HARDYSTON TOWNSHIP, NJ (Sussex County) — U.S. Congressman Josh Gottheimer (NJ-5) and NJ State Senator Steve Oroho (LD 24) Wednesday announced new efforts to fight back against the State of New York that is continuing to collect state income tax from New Jersey commuters who have been working remotely since the COVID-19 pandemic began.
In a letter to the U.S. Treasury Secretary and IRS Commissioner today, Gottheimer and Oroho asked for new federal guidance to make clear that states cannot tax those who neither live nor work within their boundaries.
Prior to the pandemic, about 400,000 New Jersey residents typically commuted to New York each day for work, and the income taxes paid by New Jersey commuters working in New York City have historically equaled the total income tax owed by 1.3 million people in the Western New York region, including places like Buffalo and Rochester.
On New Jersey residents’ 2020 state income tax forms, nearly $3 billion will be heading to New York, instead of supporting New Jersey.
New Jersey commuters would have lower taxes if they only had to pay New Jersey state income tax, since New York’s rate are higher.
- A teacher living in New Jersey and making $50,000, who worked from home over the past year rather than commuting into New York, would save $1,500 if they only had to pay New Jersey state taxes.
- A New Jersey commuter making $100,000 would save $2,900.
- A New Jersey commuter making $200,000 would save $8,555.
“We’re formally requesting that the U.S. Treasury Department and the IRS provide new federal guidance to our residents, especially as the new May 15th tax date approaches, to make clear that states cannot tax those who neither live nor work within their boundaries,” Gottheimer said. “Doing so will help New Jersey families keep more of their hard-earned dollars in their own pockets, and to ensure their tax dollars are going to support our own state, instead of someplace else.”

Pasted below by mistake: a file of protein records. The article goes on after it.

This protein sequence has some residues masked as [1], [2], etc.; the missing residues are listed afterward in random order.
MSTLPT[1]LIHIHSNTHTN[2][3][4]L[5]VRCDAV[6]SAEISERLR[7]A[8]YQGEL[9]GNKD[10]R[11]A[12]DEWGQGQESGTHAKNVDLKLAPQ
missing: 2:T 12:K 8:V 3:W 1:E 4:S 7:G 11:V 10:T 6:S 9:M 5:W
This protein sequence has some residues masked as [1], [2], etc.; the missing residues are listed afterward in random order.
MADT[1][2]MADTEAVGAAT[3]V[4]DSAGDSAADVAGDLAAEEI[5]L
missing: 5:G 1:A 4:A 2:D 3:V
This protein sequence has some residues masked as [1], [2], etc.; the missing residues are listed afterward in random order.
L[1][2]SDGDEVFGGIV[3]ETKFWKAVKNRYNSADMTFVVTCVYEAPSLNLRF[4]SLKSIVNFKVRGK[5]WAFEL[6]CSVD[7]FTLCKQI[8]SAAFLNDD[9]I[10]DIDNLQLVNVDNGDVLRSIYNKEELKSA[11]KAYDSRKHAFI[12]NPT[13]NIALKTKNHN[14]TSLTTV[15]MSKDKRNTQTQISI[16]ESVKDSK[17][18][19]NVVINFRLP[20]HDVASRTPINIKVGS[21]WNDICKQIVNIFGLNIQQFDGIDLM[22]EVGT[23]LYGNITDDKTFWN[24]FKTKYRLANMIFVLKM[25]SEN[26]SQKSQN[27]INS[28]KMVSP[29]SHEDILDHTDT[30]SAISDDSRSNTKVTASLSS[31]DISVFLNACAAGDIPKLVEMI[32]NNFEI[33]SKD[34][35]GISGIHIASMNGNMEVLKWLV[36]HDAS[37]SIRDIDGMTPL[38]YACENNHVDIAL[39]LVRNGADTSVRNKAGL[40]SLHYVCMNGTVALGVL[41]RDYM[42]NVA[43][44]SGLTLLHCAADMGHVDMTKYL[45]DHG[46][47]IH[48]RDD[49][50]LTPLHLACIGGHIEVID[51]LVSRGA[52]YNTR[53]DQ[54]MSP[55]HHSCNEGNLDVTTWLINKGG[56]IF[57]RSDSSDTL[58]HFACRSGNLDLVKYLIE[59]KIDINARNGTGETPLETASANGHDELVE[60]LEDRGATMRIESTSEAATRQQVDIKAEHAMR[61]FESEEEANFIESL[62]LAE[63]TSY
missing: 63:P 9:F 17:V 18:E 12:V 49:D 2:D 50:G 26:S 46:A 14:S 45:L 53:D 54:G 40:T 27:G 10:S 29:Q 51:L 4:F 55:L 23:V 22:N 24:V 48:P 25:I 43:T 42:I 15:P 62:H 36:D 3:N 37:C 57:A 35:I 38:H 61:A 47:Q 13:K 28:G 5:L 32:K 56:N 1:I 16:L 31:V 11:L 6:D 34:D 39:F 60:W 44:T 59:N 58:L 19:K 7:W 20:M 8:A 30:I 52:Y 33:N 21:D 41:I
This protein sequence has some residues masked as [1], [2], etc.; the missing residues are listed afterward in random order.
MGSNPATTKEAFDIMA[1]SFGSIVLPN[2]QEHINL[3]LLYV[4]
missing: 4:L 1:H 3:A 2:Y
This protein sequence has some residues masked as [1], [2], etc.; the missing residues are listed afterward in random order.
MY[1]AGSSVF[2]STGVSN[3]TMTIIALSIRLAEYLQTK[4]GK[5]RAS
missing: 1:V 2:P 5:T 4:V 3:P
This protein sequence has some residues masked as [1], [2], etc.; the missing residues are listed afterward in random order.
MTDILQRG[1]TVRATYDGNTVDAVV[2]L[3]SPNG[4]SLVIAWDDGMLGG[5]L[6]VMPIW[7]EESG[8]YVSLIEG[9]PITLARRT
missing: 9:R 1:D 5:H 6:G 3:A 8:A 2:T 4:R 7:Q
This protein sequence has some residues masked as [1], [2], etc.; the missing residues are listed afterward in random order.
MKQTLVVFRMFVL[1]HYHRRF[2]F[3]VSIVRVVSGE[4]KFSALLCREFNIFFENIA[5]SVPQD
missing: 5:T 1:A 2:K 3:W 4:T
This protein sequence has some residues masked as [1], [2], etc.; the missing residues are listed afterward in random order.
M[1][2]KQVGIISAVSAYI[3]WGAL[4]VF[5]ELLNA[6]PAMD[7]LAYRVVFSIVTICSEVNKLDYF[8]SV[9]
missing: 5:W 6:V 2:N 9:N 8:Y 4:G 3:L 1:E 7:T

“In a clear overreach of state-level taxing authority, New York is attempting to apply their state tax regime upon New Jersey residents who have not worked in their state since the pandemic began,” wrote Gottheimer and Oroho in a letter Wednesday to U.S. Treasury Secretary Yellen and IRS Commissioner Rettig.
Gottheimer and Oroho held a press conference Wednesday in Hardyston Township to help cut taxes for New Jersey workers and families, and to support our own state. They were joined by Hardyston Township Mayor Brian Kaminski.